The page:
I do something called nature coaching where I use the natural world to help clients shift their mindset, physiological and psychological state. It’s fun and I never know what lesson nature will offer that day, so it is a practice I enter with curiosity and excitement. I’ve developed many of the techniques while out walking with my baby on each maternity leave, and I wanted to share one that has stuck with me. I find it very helpful when I experience the anxiety of the fourth trimester when my body is on high alert for everything(!)
This is a very calming and grounding mindful practice, and short nature-based meditation that you can do while walking that uses your senses instead of your breath.
This is perfect for the days when you are out with the baby in a stroller (and hopefully said baby is sleeping!) I also find this an effective technique when breath-based meditation is not available to me (I suffer from chest pain when I take deep breaths, as a result of an auto-immune disease called ankylosing spondylitis which causes interesting flare ups in unexpected places haha.)
This practice has the same benefits as breathing-based meditations and walking-based meditations, but it includes a sensory component (since you are out in beautiful nature.) The sensory component I actually adapted from some training that Navy SEALS do (!)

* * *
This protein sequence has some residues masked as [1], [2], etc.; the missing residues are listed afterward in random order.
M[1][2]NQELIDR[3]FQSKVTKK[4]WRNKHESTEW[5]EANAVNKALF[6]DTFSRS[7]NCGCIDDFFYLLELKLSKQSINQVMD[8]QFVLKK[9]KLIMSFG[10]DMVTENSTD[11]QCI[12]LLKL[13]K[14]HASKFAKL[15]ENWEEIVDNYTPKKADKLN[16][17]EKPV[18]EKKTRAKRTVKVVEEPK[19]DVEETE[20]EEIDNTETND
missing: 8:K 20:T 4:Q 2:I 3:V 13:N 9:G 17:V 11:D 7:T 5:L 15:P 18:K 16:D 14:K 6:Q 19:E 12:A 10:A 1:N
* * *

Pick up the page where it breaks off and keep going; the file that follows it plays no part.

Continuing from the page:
I explain in this youtube video! Enjoy, and try it out on your next stroller walk!
Welcome back from the long weekend, everybody!
A thought for you to meditate on today, as you go about your day.
Story telling versus story making.
Think about where you want to be in 5 years. Are there changes you want? I’m guessing the answer is YES.
So let me ask you this: Will that future version of yourself, living that future life, still be walking around telling the same stories about yourself? The world? The way things are going?
Will you get there if you keep telling all of those old stories, that keep you where you are today?
Or is it time to start writing some new ones? How can you shift a little bit of your day? Your thinking? The way you talk about yourself? What you commit to doing with a friend this week? Start writing some new sentences.
It’s your story. Take the plot where you want it to, but remember to pick up the pen first.
Trail running is amazing because it puts us into flow state, from which our greatest insights and ideas come. I love to coach in nature (I guess you could say I do “nature coaching” or “nature life coaching”) and for me, trail runs are like a ridiculous download from the deepest recesses of my mind.
Today I offer you a wonderful tool on how to leave your past in the past, and start moving towards your future mindfully.